rain at times, sunshine as well, all of us into double figures, parts of the south—east region may 18 degrees at times. a real mixed bag. thank you. a reminder of our main story this lunchtime... two more shootings in london — a 17 year old girl named locally as tanesha died at the scene — another teenager is fighting for his life after being shot at another incident. that's all from the bbc news at one —— so it's goodbye from me — and on bbc one we nowjoin the bbc‘s good afternoon. the latest from the bbc sport centre. england's cricketers have finished their long winter tours and don't have even one test victory to celebrate. after losing the ashes 4—0 in australia, they'll leave new zealand with a 1—0 series defeat after a frustraing final
day in christchurch. england began the day needing to take all ten wickets for victory and they started brilliantly, with stuart broad taking two wickets with the first two balls of the day. but as the shadows lengthened, the new zealand batsmen stood firm, with ish sodhi scoring a crucial half century as the home side held on to claim only their fourth series victory over england. australia have been thrashed in their first test since the ball—tampering scandal, losing by a massive a92 in the final match against south africa injohannesburg. the home side needed to take seven wickets on the last day and vernon philander took six of them. another bowler morne morkel was playing his final test before retiring from international cricket and led his team off after the last wicket was taken. while for australia and their coach darren lehmann, who's stepping down after three of his players were banned following the plot to use sandpaper to rough up the ball, it's an abject finish to a controversial tour. alistair brownlee has been named as england's flag bearer for the commonwealth games opening ceremony in australia tomorrow. the triathlete defends two titles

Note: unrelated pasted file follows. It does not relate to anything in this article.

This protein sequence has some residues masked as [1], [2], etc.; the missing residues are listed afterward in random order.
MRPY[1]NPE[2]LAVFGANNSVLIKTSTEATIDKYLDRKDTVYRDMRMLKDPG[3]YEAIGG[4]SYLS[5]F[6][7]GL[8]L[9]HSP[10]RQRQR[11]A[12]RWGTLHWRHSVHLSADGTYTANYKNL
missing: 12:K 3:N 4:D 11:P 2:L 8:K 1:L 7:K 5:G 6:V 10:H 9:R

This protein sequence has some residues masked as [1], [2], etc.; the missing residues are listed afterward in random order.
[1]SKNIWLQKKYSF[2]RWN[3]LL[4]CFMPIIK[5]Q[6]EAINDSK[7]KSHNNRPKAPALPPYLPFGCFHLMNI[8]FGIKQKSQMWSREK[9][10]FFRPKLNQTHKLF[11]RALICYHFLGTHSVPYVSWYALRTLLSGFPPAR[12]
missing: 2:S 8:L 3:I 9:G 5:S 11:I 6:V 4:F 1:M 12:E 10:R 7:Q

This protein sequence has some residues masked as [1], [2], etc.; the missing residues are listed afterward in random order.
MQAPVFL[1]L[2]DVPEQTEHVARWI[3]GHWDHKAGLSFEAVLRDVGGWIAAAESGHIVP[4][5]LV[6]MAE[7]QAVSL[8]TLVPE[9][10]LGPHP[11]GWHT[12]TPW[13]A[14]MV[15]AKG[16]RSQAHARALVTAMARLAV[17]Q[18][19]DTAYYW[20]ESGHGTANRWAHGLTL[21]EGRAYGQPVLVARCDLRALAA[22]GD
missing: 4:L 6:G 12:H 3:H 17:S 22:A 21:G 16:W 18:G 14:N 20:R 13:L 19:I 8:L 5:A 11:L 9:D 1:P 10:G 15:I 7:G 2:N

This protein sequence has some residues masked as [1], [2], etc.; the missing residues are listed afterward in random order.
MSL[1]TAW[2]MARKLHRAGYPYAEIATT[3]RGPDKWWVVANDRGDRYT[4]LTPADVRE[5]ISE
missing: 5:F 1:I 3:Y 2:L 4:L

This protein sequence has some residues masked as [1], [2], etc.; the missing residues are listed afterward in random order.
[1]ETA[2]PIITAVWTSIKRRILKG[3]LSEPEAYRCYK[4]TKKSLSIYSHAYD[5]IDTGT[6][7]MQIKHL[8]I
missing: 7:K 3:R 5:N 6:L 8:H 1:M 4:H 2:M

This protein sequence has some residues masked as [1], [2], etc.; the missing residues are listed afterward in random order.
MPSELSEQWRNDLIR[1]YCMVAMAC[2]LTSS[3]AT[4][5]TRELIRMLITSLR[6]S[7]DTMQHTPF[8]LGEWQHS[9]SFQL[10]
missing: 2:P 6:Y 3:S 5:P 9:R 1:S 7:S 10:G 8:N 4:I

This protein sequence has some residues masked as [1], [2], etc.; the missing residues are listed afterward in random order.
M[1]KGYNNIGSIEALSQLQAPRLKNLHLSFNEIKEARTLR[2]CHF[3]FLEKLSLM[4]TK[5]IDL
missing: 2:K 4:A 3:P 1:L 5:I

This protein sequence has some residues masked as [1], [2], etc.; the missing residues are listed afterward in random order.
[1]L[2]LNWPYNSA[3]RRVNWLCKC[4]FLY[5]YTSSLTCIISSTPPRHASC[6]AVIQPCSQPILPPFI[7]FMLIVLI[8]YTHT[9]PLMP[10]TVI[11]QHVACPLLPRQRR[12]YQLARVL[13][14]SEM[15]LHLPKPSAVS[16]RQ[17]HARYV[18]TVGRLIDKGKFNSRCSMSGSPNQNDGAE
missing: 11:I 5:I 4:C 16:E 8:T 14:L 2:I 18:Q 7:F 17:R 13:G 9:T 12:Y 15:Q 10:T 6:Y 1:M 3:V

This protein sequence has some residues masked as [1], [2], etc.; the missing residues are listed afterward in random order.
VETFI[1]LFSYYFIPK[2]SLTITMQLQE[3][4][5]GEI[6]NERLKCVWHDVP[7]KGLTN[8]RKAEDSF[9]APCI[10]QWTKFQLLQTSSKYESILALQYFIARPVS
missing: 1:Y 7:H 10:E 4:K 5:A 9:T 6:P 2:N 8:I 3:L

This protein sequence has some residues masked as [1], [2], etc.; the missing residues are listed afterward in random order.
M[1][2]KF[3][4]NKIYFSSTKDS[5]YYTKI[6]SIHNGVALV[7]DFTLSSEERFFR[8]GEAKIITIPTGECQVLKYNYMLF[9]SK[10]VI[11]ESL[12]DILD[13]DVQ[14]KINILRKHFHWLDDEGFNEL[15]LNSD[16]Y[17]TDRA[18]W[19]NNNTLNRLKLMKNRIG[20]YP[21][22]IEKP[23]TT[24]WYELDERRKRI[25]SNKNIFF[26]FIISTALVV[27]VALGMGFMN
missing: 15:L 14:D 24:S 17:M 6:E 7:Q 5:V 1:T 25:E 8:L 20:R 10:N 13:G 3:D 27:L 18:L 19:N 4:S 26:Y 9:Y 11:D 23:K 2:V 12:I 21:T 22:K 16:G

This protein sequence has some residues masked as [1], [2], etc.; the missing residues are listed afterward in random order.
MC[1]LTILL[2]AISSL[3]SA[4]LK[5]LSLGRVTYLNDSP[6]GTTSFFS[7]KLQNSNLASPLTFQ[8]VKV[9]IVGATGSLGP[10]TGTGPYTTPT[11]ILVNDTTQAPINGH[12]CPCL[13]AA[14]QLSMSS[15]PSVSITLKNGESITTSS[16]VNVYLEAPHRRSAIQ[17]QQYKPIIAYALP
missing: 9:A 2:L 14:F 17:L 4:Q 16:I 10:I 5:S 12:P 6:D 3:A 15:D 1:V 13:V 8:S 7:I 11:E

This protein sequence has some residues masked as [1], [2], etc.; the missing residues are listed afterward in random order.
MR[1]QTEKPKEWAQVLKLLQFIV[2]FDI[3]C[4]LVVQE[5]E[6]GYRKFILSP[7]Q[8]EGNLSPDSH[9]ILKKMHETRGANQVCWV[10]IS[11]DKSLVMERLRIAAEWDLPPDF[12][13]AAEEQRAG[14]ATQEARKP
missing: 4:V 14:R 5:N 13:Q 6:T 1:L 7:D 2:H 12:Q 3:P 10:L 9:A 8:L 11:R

on the gold coast after winning both the individual and mixed relay races four years ago. brownlee is also a two—time olympic champion and he'll lead the 390—strong team out at the carrarra stadium. it's a great honour to be the flag bearer. i remember watching the manchester games in 2002, sydney in 2000. seeing the british and english teams coming into the stadium, it was a massive thing, who the flag bearer was. i never thought in a million years a triathlete could do that, never mind me! to get the opportunity to do it is very special and something i will be proud of. conditions looked great on the gold coast. wales have also announced that one of their defending commonwealth champions will carry their flag at the ceremony. swimmer jazz carlin will compete in four events in the gold coast including the 800 metres freestyle, which she won in glasgow. it's a bit surreal, really. it will